James Swanwick: James Swanwick here. Today we're talking about your finances. We're talking about wealth creation. We're talking about how to get better with your money and we brought in an expert on all things money and wealth creation by the name of Caleb Guilliams. Caleb, thanks for being here mate. Great to have you here.
Caleb Guilliams: I'm so pumped to be here. And thanks for having me on.
James Swanwick: You know a bit about money, you know a bit about wealth creation, right? You're the founder and CEO of Better Wealth, which shows people how to have efficiency and control over their money today. I think you're in 46 states now with better wealth. Is that correct?
Caleb Guilliams: Yeah, that's correct.
James Swanwick: Amazing. Tell us a little bit about that. You're the founder and CEO, so just tell us a little bit about better wealth and your background and knowledge in terms of all things Finance?
Caleb Guilliam: Usually the first question, I'll get it out of the way right away is, how in the world are you about to teach me anything about money, when you look like you're 14 years old. Like that's what everyone's thinking if they're watching this right now. I got started at a super young age, worked at a bank when I was 17. I ended up taking over the bank's investment department at 19 years old and at that time, I'm a big Simon Sinek fan, I'm a big mission person. I realized that if you take a step back, the reason why people are hurting is they're thinking about money the wrong way. They're number one, you are your number one asset. A lot of people don't think about themselves being the most important asset in their life and in fact, you don't even show up on a financial balance sheet. So we're focused on all the wrong things. I'm realizing that people are devaluing themselves in the way that they think about their time, their health, their energy, their passion, their money. At 19, I just knew that something was wrong and people are working so hard and having so little. I went out on a journey and just asked people, like beg people, I think people felt sorry for because they're like, Oh, you like I need to help this kid. I just learned some non-typical ways to better control money, to better think about money to think about money in the form of efficiency. I'm a big fan of ROR, doesn't stand for rate of return, stands for return on result, reverse engineer everything else to get the results that you want. I had an epiphany that most people are either being told to save for the future, or have control in the present, like there's that trade off now or future. As an entrepreneur, you're like, I noticed something called compound interest, but I want to invest in myself, and I don't know. I realized that the people that really know what's going on don't have to choose anymore. That's what I wrote my book on, that's kind of the thesis of like, use money as a tool to live more powerfully today and in the future. So I became one of the youngest people to take over the bank's investment department, then came one of the youngest people to actually leave at 21 years old, and started Better Wealth. We've taken this thing called Google virtual space and we can educate, help implement, help coach people in a powerful way. As you can imagine, people were like, this is super foolish of you to do this, you don't have any gray hair, you don't have a suit, whatever. I'm just so grateful that we stuck with it, we stay consistent and now that's where we're at. Better Wealth is a financial service company that helps people take back control of their wealth, so that they can live more intentionally now and in the future.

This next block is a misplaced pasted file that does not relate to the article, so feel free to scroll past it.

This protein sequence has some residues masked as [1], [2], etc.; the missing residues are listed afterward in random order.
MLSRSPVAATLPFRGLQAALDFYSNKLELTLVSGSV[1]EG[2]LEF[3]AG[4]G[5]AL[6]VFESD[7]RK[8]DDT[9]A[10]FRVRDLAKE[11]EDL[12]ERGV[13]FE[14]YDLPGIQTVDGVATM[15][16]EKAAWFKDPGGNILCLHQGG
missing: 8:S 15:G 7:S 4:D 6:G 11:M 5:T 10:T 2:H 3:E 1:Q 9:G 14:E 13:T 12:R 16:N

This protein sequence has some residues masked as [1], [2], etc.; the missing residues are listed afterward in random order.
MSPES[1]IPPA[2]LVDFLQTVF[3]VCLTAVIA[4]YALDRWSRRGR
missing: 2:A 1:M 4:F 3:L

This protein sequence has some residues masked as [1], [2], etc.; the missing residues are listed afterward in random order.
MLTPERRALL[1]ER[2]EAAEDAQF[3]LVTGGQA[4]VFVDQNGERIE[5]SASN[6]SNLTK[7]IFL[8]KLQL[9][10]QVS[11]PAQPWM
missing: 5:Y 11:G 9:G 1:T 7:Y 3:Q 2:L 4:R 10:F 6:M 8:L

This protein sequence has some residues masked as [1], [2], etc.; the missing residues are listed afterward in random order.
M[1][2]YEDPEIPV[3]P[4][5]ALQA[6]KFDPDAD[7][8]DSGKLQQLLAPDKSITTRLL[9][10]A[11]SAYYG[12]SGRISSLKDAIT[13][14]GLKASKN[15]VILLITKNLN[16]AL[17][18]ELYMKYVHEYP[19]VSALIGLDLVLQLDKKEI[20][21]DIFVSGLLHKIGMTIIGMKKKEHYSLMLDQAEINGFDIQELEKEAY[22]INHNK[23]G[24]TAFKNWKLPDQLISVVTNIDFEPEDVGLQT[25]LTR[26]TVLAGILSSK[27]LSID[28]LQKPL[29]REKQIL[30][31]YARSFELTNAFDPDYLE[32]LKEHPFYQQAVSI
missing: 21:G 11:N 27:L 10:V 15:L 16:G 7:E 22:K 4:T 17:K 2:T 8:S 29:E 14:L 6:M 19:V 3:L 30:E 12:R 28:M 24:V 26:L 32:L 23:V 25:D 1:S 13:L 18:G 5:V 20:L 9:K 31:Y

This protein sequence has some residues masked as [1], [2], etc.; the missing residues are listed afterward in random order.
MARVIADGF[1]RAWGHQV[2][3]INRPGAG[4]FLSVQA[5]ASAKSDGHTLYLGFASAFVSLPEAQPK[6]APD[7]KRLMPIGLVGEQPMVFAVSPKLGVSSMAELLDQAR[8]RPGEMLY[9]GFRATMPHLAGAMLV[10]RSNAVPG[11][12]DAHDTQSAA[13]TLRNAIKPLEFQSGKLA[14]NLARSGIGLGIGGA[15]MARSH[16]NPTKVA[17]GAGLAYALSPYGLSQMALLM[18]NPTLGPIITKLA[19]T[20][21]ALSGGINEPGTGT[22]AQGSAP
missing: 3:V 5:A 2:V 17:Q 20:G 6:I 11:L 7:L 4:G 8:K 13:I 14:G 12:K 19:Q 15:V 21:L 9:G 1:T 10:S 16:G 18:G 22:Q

James Swanwick: Yeah, nice. And what are some of the most common mistakes that you see people make with their wealth creation and their Finance? And then we'll get into some solutions for this.
Caleb Guilliams: The number one mistake people make is they don't have they don't think with the end in mind. I said something about ROR or being return on result, a lot of times they'll literally type that into Google and then they'll have Google tell them this is what you should do. What's crazy to me is like, what we need to be avid about is we need to get clear, clear on where we want to go. Just like Alice in Wonderland, she's at the fork in the road, the cat asked her where she wants to go and she's like, I don't know. The cat says something super profound, says if you don't know where you want to go, any road will get you there. Is it not true that most people are wandering through life not having a direction of where they want to go. With that, that's the number one mistake people make, they don't have clarity. Then the number two mistake is people are focused way too much on retirement being this passive hope strategy, and less about how money can be used as an asset today. The number 3rd mistake is they're not thinking about themselves as their greatest asset and it's super clear in the way that they show up and how they think and make decisions.
James Swanwick: So if we break that down, people aren't clear on where they want to go. If someone asks what your financial goals are I would assume most people would just say I'll make as much as possible, right? So why is that a poor answer?